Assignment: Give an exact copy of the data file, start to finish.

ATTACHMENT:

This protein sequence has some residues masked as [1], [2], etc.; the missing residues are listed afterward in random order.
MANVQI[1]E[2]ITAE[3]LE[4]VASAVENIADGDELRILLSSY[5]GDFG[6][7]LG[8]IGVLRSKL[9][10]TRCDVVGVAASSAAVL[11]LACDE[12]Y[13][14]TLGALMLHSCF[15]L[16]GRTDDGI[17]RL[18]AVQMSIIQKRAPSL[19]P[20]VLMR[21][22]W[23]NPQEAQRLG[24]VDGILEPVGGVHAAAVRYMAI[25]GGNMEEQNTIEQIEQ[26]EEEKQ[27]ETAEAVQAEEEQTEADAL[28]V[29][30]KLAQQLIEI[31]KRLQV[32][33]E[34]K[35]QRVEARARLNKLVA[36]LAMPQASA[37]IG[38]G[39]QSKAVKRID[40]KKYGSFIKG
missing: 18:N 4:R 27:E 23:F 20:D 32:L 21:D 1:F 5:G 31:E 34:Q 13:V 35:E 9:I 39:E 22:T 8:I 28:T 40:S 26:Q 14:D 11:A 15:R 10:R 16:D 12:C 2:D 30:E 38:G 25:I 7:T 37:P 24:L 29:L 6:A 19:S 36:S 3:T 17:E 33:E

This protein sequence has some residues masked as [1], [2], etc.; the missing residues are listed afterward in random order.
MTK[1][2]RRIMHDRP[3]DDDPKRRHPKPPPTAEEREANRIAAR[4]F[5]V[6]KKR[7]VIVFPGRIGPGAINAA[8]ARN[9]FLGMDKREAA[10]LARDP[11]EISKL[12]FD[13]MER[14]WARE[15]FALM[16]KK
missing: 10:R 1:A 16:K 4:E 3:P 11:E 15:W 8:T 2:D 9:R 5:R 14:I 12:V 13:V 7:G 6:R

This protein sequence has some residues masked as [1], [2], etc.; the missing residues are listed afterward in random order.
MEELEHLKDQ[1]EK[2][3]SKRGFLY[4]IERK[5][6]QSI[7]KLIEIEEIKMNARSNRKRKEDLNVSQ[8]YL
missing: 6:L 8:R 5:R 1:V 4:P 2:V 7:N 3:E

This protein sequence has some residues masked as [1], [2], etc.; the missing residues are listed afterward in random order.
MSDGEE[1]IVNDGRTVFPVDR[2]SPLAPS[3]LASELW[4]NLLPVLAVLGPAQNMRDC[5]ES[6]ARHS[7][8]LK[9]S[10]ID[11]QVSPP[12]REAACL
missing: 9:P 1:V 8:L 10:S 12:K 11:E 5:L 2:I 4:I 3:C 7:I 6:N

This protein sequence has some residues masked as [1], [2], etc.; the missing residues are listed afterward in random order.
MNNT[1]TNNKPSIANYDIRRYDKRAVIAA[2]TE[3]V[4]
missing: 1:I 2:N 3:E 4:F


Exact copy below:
This protein sequence has some residues masked as [1], [2], etc.; the missing residues are listed afterward in random order.
MANVQI[1]E[2]ITAE[3]LE[4]VASAVENIADGDELRILLSSY[5]GDFG[6][7]LG[8]IGVLRSKL[9][10]TRCDVVGVAASSAAVL[11]LACDE[12]Y[13][14]TLGALMLHSCF[15]L[16]GRTDDGI[17]RL[18]AVQMSIIQKRAPSL[19]P[20]VLMR[21][22]W[23]NPQEAQRLG[24]VDGILEPVGGVHAAAVRYMAI[25]GGNMEEQNTIEQIEQ[26]EEEKQ[27]ETAEAVQAEEEQTEADAL[28]V[29][30]KLAQQLIEI[31]KRLQV[32][33]E[34]K[35]QRVEARARLNKLVA[36]LAMPQASA[37]IG[38]G[39]QSKAVKRID[40]KKYGSFIKG
missing: 18:N 4:R 27:E 23:F 20:D 32:L 21:D 1:F 5:G 31:E 34:Q 13:V 35:E 9:I 39:E 22:T 8:I 28:T 40:S 26:Q 14:D 11:A 15:R 10:R 16:D 12:C 2:D 30:E 38:G 25:I 7:T 37:P 24:L 29:L 6:A 19:S 36:S 3:T 17:E 33:E

This protein sequence has some residues masked as [1], [2], etc.; the missing residues are listed afterward in random order.
MTK[1][2]RRIMHDRP[3]DDDPKRRHPKPPPTAEEREANRIAAR[4]F[5]V[6]KKR[7]VIVFPGRIGPGAINAA[8]ARN[9]FLGMDKREAA[10]LARDP[11]EISKL[12]FD[13]MER[14]WARE[15]FALM[16]KK
missing: 10:R 1:A 16:K 4:E 3:P 11:E 15:W 8:T 2:D 9:R 5:R 14:I 12:V 13:V 7:G 6:R

This protein sequence has some residues masked as [1], [2], etc.; the missing residues are listed afterward in random order.
MEELEHLKDQ[1]EK[2][3]SKRGFLY[4]IERK[5][6]QSI[7]KLIEIEEIKMNARSNRKRKEDLNVSQ[8]YL
missing: 6:L 8:R 5:R 1:V 4:P 2:V 7:N 3:E

This protein sequence has some residues masked as [1], [2], etc.; the missing residues are listed afterward in random order.
MSDGEE[1]IVNDGRTVFPVDR[2]SPLAPS[3]LASELW[4]NLLPVLAVLGPAQNMRDC[5]ES[6]ARHS[7][8]LK[9]S[10]ID[11]QVSPP[12]REAACL
missing: 9:P 1:V 8:L 10:S 12:K 11:E 5:L 2:I 4:I 3:C 7:I 6:N

This protein sequence has some residues masked as [1], [2], etc.; the missing residues are listed afterward in random order.
MNNT[1]TNNKPSIANYDIRRYDKRAVIAA[2]TE[3]V[4]
missing: 1:I 2:N 3:E 4:F